Tuesday, May 22, 2018
Monday, May 21, 2018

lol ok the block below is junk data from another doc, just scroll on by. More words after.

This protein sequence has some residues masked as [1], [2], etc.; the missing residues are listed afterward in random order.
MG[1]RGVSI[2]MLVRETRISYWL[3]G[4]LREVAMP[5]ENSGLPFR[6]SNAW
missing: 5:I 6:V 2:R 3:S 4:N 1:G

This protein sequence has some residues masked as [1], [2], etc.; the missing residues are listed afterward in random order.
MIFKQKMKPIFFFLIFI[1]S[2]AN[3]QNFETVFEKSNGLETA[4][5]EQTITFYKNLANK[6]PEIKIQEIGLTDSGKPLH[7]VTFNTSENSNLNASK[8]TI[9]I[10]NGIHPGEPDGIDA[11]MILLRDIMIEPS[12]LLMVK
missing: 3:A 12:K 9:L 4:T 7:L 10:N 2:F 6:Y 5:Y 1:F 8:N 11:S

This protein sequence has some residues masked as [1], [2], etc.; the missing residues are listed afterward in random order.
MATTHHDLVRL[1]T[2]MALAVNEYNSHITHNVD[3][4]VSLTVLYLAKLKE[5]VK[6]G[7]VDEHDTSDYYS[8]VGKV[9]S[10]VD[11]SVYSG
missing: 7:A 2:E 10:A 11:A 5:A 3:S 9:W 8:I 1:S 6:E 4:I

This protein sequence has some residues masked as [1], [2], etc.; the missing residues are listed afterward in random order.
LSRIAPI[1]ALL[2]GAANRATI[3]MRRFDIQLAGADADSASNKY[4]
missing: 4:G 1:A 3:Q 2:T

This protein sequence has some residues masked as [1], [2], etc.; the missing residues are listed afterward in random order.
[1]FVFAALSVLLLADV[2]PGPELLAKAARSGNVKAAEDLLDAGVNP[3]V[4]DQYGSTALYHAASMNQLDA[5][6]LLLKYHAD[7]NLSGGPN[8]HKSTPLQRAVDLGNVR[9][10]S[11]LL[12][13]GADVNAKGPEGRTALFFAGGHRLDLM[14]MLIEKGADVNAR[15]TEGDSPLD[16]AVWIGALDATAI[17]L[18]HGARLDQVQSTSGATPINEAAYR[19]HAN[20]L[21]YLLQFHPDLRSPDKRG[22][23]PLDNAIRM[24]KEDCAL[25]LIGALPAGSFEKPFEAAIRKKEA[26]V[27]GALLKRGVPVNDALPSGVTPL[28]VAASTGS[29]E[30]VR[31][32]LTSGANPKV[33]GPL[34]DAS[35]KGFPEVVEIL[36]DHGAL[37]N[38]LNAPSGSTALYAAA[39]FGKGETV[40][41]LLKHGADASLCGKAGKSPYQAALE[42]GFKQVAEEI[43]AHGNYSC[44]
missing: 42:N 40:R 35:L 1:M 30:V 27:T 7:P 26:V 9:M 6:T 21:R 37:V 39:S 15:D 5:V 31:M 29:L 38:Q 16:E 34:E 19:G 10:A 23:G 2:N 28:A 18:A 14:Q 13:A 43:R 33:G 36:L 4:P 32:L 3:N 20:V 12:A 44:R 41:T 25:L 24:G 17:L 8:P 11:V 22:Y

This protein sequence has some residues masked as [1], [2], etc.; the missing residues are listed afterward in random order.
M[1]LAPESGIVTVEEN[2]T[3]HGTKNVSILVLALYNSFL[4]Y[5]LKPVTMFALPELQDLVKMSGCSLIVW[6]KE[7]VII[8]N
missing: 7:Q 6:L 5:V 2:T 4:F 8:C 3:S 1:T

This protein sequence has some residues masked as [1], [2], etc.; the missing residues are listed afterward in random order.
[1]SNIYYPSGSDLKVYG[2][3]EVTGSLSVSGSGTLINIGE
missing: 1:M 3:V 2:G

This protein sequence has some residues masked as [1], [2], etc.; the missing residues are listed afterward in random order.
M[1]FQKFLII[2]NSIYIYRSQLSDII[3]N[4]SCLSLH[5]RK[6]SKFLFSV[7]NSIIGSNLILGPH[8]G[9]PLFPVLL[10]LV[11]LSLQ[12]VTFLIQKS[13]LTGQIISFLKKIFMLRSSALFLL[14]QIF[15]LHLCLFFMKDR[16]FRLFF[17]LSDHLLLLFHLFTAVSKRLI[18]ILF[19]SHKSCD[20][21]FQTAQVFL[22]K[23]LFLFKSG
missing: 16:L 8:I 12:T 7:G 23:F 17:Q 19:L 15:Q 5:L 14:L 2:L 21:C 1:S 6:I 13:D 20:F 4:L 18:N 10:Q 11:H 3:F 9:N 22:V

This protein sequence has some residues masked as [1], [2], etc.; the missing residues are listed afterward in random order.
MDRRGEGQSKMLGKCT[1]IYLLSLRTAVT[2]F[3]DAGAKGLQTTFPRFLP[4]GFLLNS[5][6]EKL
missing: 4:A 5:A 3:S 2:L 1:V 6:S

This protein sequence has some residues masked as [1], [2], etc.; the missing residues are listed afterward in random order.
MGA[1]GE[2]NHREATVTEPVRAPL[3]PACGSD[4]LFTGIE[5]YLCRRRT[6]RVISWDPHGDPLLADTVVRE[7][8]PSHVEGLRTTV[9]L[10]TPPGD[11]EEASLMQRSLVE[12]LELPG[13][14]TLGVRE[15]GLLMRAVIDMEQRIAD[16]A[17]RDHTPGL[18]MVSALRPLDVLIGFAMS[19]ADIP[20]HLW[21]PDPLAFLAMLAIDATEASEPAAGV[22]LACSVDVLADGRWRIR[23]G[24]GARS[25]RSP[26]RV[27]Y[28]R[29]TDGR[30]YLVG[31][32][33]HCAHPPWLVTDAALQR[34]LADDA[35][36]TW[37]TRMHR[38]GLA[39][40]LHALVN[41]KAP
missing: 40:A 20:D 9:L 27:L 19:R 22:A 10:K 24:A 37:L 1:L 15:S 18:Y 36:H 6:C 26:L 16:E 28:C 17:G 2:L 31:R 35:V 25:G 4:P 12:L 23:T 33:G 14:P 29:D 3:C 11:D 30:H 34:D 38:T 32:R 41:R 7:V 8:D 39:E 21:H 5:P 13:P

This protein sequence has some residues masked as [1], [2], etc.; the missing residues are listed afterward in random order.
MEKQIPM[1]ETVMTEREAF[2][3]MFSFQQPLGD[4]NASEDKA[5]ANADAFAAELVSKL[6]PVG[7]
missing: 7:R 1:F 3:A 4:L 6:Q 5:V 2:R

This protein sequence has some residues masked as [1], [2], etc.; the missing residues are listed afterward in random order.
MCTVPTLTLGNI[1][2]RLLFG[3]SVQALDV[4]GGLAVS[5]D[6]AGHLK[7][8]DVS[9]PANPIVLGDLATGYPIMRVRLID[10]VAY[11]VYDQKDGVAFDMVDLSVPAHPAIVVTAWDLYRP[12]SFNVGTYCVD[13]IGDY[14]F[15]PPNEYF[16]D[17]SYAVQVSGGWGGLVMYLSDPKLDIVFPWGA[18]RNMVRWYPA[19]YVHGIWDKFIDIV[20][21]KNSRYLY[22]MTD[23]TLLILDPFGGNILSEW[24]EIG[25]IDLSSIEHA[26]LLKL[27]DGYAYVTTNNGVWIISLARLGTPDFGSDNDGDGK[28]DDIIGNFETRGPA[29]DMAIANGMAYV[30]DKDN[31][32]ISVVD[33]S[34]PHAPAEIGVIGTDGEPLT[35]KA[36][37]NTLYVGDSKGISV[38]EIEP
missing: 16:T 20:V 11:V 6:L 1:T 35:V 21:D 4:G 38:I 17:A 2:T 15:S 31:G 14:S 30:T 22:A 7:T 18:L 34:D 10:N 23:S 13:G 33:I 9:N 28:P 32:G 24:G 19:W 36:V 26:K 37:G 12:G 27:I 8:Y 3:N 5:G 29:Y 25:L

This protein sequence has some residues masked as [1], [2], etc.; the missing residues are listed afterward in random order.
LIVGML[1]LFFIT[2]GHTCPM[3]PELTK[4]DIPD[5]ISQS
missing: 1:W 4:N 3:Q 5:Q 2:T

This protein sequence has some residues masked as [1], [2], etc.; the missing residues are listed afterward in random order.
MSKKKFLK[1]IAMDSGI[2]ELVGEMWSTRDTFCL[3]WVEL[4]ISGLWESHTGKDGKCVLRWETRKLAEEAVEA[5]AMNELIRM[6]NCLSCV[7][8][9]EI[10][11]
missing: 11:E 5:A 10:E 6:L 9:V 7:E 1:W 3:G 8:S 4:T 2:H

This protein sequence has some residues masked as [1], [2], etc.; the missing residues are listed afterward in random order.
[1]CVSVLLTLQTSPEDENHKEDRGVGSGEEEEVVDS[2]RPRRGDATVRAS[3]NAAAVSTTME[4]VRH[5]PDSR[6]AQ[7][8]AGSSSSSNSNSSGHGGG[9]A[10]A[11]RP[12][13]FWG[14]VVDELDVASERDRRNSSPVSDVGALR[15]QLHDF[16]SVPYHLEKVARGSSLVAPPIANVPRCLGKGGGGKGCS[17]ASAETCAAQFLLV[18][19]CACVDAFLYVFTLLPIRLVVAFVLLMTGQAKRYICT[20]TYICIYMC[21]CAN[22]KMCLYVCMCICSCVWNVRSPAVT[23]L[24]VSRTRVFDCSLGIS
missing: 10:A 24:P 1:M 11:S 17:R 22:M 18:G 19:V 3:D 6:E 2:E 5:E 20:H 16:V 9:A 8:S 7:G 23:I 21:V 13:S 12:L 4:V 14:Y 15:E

What Is the Difference Between Durable and Springing Power of Attorney? 91 Comments Follow Comments BY MARLO SOLLITTO | Last Updated 3.15.2018 A power of attorney (POA) document legally enables a person (called the “principal”) to appoint a trusted relative or friend (called the “agent”), to handle specific health or legal and financial responsibilities on their behalf. There are two types of power of attorney that afford different legal abilities. POA for healthcare gives an agent the authority to make medical decisions on behalf of the principal. POA for finances gives an agent the authority to make legal and financial decisions on behalf of the principal. These documents are crucial for enabling trustworthy family members to help manage an aging loved one’s medical care, bills and legal affairs. This assistance is invaluable for a senior who is incapable of making informed decisions for themselves. However, POA is also useful for seniors who are still competent but simply need an extra set of hands and eyes to help manage social security benefits, bills, long-term care decisions, etc. Families should prepare these legal documents long before incapacitation is a factor. A simple accident or illness could cause a loved one to suddenly become incapacitated, but POA documents allow agents to immediately step in and help manage the situation. Without medical and financial POA, family members must go through a great deal of red tape and expense in order to obtain guardianship so they can make decisions on a loved one’s behalf. This includes healthcare decisions, especially regarding end-of-life care, long-term care decisions, Medicaid planning and much more. Read: How to Get Guardianship of a Senior Drafting POA documents well in advance is also an important part of preparing for the possibility of dementia. Most seniors do not receive a diagnosis of dementia until their condition has progressed significantly and they have suffered serious cognitive impairment. Being proactive is crucial because a principal must be competent in order to establish a POA. Many families wait until it is too late to draft these documents, and those in the later stages of Alzheimer’s disease and other types of dementia typically are not mentally capable of legally appointing agents to act on their behalf. YOU MAY ALSO LIKE Free AgingCare Guides Because timing and a principal’s ability to make informed decisions are such important factors, there are two ways to write POA documents that can affect when they become “active” or “inactive.” With a durable POA, the document becomes effective immediately upon signing. The agent obtains legal authority to make decisions about matters detailed in the document and maintains it whether or not the principal ever becomes incapacitated. On the other hand, a springing POA names an agent in advance but does not grant them legal authority for decision making until the principal becomes incapacitated. The difficulty with springing POA is that the principal must be incredibly careful when specifying what type of event will activate the agent’s powers. If it isn’t crystal clear what kind of incapacitation triggers the POA, then the family may have to waste precious time going to court to determine if the principal meets the POA document’s conditions for incompetency and whether the agents are able to assume their duties. In most cases, some sort of certification from a doctor regarding competency is required to activate a springing POA. Less common in elder care legal planning is the non-durable POA. This type of POA takes effect immediately upon signing but does not remain effective once the principal is deemed incompetent. This type of POA is usually used in business transactions and is meant to grant an agent temporary authority to sign financial or legal documents when the principal is unavailable. People often balk at the thought of preparing and signing a power of attorney document. Some may feel frightened at the prospect of losing their independence, and some are afraid that the agent they appoint may go against their wishes. It’s essential, of course, to choose an agent wisely and to discuss the scope of their ability to act on your behalf. Keep in mind that these documents can be revised or revoked at any time, as long as the principal is still competent. Otherwise, it stays in force until the principal dies. To learn more about power of attorney documents and other estate planning and legal matters, find a reputable elder law attorney in your area and make an appointment for a consultation.